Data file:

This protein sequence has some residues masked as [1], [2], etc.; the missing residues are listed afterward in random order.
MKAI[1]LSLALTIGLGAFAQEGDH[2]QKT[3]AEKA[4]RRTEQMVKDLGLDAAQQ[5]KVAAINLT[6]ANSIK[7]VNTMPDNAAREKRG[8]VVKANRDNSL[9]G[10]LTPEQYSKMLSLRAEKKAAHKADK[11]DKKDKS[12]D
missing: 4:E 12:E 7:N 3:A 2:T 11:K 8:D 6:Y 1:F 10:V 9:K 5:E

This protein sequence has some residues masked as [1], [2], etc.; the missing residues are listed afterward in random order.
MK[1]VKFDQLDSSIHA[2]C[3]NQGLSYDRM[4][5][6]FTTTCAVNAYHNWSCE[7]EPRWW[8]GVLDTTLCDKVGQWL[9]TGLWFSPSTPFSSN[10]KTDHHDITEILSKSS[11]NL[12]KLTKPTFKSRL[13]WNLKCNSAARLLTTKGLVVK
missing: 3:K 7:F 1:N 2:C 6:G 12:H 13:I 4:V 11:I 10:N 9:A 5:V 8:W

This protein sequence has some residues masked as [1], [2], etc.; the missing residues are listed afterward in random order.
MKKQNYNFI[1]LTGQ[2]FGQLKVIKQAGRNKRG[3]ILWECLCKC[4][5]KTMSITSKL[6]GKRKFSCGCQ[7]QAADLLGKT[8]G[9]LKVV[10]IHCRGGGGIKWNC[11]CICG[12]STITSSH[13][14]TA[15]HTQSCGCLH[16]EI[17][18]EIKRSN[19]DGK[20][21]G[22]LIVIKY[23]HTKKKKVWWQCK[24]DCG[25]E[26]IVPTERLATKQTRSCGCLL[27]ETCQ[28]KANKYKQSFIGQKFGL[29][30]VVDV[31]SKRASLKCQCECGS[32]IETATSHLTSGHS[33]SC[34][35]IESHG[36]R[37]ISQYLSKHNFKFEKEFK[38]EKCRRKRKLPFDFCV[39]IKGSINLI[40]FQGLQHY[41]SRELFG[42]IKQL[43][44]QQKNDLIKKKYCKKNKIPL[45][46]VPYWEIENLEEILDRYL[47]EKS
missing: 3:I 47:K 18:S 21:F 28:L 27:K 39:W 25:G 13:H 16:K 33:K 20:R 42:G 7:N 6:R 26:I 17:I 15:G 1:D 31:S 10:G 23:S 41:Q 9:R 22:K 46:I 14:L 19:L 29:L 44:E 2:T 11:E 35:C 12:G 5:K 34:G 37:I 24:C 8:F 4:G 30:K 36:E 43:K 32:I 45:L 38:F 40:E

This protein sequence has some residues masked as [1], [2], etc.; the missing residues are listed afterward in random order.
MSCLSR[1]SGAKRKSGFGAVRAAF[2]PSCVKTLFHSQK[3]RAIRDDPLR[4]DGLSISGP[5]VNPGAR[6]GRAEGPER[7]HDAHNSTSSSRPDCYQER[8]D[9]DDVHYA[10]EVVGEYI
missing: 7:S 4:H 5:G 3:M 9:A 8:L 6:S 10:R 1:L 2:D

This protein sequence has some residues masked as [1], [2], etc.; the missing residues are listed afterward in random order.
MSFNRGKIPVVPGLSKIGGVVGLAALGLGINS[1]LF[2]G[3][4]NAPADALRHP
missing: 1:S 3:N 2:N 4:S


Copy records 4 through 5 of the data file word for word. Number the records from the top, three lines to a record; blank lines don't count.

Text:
This protein sequence has some residues masked as [1], [2], etc.; the missing residues are listed afterward in random order.
MSCLSR[1]SGAKRKSGFGAVRAAF[2]PSCVKTLFHSQK[3]RAIRDDPLR[4]DGLSISGP[5]VNPGAR[6]GRAEGPER[7]HDAHNSTSSSRPDCYQER[8]D[9]DDVHYA[10]EVVGEYI
missing: 7:S 4:H 5:G 3:M 9:A 8:L 6:S 10:R 1:L 2:D

This protein sequence has some residues masked as [1], [2], etc.; the missing residues are listed afterward in random order.
MSFNRGKIPVVPGLSKIGGVVGLAALGLGINS[1]LF[2]G[3][4]NAPADALRHP
missing: 1:S 3:N 2:N 4:S